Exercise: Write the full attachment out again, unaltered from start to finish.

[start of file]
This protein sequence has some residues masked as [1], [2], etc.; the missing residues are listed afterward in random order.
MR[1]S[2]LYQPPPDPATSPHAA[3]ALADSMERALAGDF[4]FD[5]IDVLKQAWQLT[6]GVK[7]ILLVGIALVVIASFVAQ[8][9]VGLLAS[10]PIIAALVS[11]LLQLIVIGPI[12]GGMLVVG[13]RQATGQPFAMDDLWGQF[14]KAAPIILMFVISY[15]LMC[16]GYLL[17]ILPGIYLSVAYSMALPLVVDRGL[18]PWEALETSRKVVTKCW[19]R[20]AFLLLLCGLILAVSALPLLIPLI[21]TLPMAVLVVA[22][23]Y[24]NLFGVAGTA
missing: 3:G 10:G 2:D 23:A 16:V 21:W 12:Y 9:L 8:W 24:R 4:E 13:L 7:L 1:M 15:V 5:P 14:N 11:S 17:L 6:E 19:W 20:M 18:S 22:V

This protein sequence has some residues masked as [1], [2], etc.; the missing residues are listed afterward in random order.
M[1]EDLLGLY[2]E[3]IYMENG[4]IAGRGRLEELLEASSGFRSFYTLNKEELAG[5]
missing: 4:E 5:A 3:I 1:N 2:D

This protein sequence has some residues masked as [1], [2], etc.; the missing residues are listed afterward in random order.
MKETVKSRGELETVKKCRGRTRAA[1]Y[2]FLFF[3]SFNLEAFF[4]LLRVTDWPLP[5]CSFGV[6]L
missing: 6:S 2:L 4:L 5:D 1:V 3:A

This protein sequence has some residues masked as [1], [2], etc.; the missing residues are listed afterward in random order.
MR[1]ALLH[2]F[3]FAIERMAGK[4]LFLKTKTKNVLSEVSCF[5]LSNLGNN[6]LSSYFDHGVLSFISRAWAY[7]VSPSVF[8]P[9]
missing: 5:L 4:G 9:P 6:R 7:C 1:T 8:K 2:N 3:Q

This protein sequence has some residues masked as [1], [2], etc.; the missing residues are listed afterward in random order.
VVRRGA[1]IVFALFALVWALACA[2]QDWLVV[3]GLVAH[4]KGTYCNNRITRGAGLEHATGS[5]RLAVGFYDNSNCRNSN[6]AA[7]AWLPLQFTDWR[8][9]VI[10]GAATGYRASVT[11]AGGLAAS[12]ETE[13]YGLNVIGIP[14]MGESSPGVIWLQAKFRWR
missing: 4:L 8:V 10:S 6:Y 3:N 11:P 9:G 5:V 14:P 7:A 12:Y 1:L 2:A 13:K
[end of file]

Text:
This protein sequence has some residues masked as [1], [2], etc.; the missing residues are listed afterward in random order.
MR[1]S[2]LYQPPPDPATSPHAA[3]ALADSMERALAGDF[4]FD[5]IDVLKQAWQLT[6]GVK[7]ILLVGIALVVIASFVAQ[8][9]VGLLAS[10]PIIAALVS[11]LLQLIVIGPI[12]GGMLVVG[13]RQATGQPFAMDDLWGQF[14]KAAPIILMFVISY[15]LMC[16]GYLL[17]ILPGIYLSVAYSMALPLVVDRGL[18]PWEALETSRKVVTKCW[19]R[20]AFLLLLCGLILAVSALPLLIPLI[21]TLPMAVLVVA[22][23]Y[24]NLFGVAGTA
missing: 3:G 10:G 2:D 23:A 16:V 21:W 12:Y 9:L 8:W 24:R 4:E 13:L 7:L 1:M 15:V 5:P 14:N 11:S 17:L 6:E 19:W 20:M 18:S 22:V

This protein sequence has some residues masked as [1], [2], etc.; the missing residues are listed afterward in random order.
M[1]EDLLGLY[2]E[3]IYMENG[4]IAGRGRLEELLEASSGFRSFYTLNKEELAG[5]
missing: 4:E 5:A 3:I 1:N 2:D

This protein sequence has some residues masked as [1], [2], etc.; the missing residues are listed afterward in random order.
MKETVKSRGELETVKKCRGRTRAA[1]Y[2]FLFF[3]SFNLEAFF[4]LLRVTDWPLP[5]CSFGV[6]L
missing: 6:S 2:L 4:L 5:D 1:V 3:A

This protein sequence has some residues masked as [1], [2], etc.; the missing residues are listed afterward in random order.
MR[1]ALLH[2]F[3]FAIERMAGK[4]LFLKTKTKNVLSEVSCF[5]LSNLGNN[6]LSSYFDHGVLSFISRAWAY[7]VSPSVF[8]P[9]
missing: 5:L 4:G 9:P 6:R 7:C 1:T 8:K 2:N 3:Q

This protein sequence has some residues masked as [1], [2], etc.; the missing residues are listed afterward in random order.
VVRRGA[1]IVFALFALVWALACA[2]QDWLVV[3]GLVAH[4]KGTYCNNRITRGAGLEHATGS[5]RLAVGFYDNSNCRNSN[6]AA[7]AWLPLQFTDWR[8][9]VI[10]GAATGYRASVT[11]AGGLAAS[12]ETE[13]YGLNVIGIP[14]MGESSPGVIWLQAKFRWR
missing: 4:L 8:V 10:S 6:Y 3:N 11:P 9:G 5:V 14:P 7:A 12:Y 1:L 2:A 13:K